Summer at Gaglow

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Sarah is already in her late twenties with an acting career in London and a baby on the way when she learns from her father about Gaglow, his family's grand East German country estate that was seized before the war. With the fall of the Berlin Wall, the estate will now come back to them.

Sarah attempts to solicit from her father all he knows about Gaglow: the three lucky sisters, Bina, Martha, and Eva; their masterly governess, Fraulein Schulze; their father, Wolf Belgard, a ...

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Overview

Sarah is already in her late twenties with an acting career in London and a baby on the way when she learns from her father about Gaglow, his family's grand East German country estate that was seized before the war. With the fall of the Berlin Wall, the estate will now come back to them.

Sarah attempts to solicit from her father all he knows about Gaglow: the three lucky sisters, Bina, Martha, and Eva; their masterly governess, Fraulein Schulze; their father, Wolf Belgard, a prosperous Jewish grain dealer; their mother, Marianna, a "vulgar woman" whose children privately mocked her; and their older brother, Emanuel, wretched from the family to serve his country.

Alternating between Sarah's life and her grandmother's childhood during the First World War, Summer at Gaglow unites four generations of an extraordinary family across the vast reaches of silence, place, loss, and time.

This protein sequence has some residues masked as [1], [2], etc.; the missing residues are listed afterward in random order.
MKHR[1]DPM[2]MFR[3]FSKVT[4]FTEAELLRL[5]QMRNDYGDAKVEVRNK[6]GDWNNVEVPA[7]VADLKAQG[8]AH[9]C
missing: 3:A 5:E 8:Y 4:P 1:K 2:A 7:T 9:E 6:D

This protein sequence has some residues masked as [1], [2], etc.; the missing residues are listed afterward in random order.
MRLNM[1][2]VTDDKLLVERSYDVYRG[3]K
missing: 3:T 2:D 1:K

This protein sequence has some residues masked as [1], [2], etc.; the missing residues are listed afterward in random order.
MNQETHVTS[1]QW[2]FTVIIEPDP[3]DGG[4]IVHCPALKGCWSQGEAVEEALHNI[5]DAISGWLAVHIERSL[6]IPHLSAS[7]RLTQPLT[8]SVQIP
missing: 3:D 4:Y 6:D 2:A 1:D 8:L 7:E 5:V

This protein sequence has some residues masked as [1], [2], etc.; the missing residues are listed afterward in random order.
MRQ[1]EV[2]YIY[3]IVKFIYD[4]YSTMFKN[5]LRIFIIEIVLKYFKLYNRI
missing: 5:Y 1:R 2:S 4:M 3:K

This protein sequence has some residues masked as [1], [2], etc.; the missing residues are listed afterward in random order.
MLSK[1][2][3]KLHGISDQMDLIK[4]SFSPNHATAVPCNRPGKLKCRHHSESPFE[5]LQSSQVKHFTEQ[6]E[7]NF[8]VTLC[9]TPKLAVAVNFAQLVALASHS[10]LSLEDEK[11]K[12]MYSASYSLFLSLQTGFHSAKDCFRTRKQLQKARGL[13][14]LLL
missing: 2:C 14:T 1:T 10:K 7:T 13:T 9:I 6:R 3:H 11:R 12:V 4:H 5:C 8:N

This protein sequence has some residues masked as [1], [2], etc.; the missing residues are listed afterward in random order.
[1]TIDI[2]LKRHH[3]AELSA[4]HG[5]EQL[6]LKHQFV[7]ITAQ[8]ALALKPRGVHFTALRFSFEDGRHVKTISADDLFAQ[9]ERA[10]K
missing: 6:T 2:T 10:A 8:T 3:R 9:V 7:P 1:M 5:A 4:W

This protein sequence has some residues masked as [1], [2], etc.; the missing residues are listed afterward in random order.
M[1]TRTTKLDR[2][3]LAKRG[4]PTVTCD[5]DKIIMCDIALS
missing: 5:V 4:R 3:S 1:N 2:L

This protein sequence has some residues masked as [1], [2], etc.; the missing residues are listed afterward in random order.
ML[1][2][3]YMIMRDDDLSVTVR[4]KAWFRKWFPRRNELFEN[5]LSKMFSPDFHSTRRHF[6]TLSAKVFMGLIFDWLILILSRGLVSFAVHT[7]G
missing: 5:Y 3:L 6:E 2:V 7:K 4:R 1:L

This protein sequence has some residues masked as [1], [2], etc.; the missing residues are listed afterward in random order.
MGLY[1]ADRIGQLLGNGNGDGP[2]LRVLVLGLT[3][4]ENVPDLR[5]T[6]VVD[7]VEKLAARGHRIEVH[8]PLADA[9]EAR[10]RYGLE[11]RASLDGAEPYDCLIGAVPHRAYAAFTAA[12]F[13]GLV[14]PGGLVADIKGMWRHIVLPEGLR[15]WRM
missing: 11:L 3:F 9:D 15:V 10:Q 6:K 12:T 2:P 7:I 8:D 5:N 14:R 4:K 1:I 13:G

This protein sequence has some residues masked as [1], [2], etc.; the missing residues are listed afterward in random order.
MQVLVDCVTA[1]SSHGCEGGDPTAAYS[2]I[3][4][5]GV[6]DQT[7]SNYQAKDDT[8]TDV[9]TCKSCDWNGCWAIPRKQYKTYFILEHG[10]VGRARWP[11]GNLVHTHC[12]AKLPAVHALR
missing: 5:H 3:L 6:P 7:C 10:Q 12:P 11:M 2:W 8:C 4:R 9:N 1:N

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Editorial Reviews

Deborah Mason
...a near-seamless meshing of family feeling, history and imagination...
NY Times Book Review
Publishers Weekly - Publisher's Weekly
Separated by chronology, history and geography, Eva Belgard and her granddaughter, Sarah Linder, exist vividly in the parallel plots of Freud's third novel, a bestseller in England. Eva is 11 in 1914, a German-Jewish girl who comes of age during WWI; Sarah is British, an unmarried mother of our day whose sole links to her grandmother are curiosity and physical resemblance. Sarah's contemporary trials, her back-and-forth with her baby's father, her sittings for her artist father and her quest to learn family historyare interesting but not as compelling as the hypnotic internal conflicts that have damaged the Belgard family even more than war and anti-Semitism. Alternating chapters feature flashbacks to Eva and her two older sisters, who have been convinced by flamboyant governess Fraulein Schulze of their mother Marianna's "evils of frivolity." "Schu Schu's" divisive influence in the family reaches even farther than it seems at first; the unearthing of her role is the point on which the story turns. Most fascinating, though, is the portrayal of a pre-Holocaust Jewish family of the upper class. When Sarah imagines Marianna begging the Nazis not to seize the Belgard estate, Gaglow, because her son Emanuel "gave up his strength for the Fatherland," we are reminded of how successfully Freud (Hideous Kinky) has drawn the opening and closing of the 20th century around the ugly historic chasm in the middle. (Apr.) FYI: Freud is the daughter of Lucien and the great-granddaughter of Sigmund Freud.
Library Journal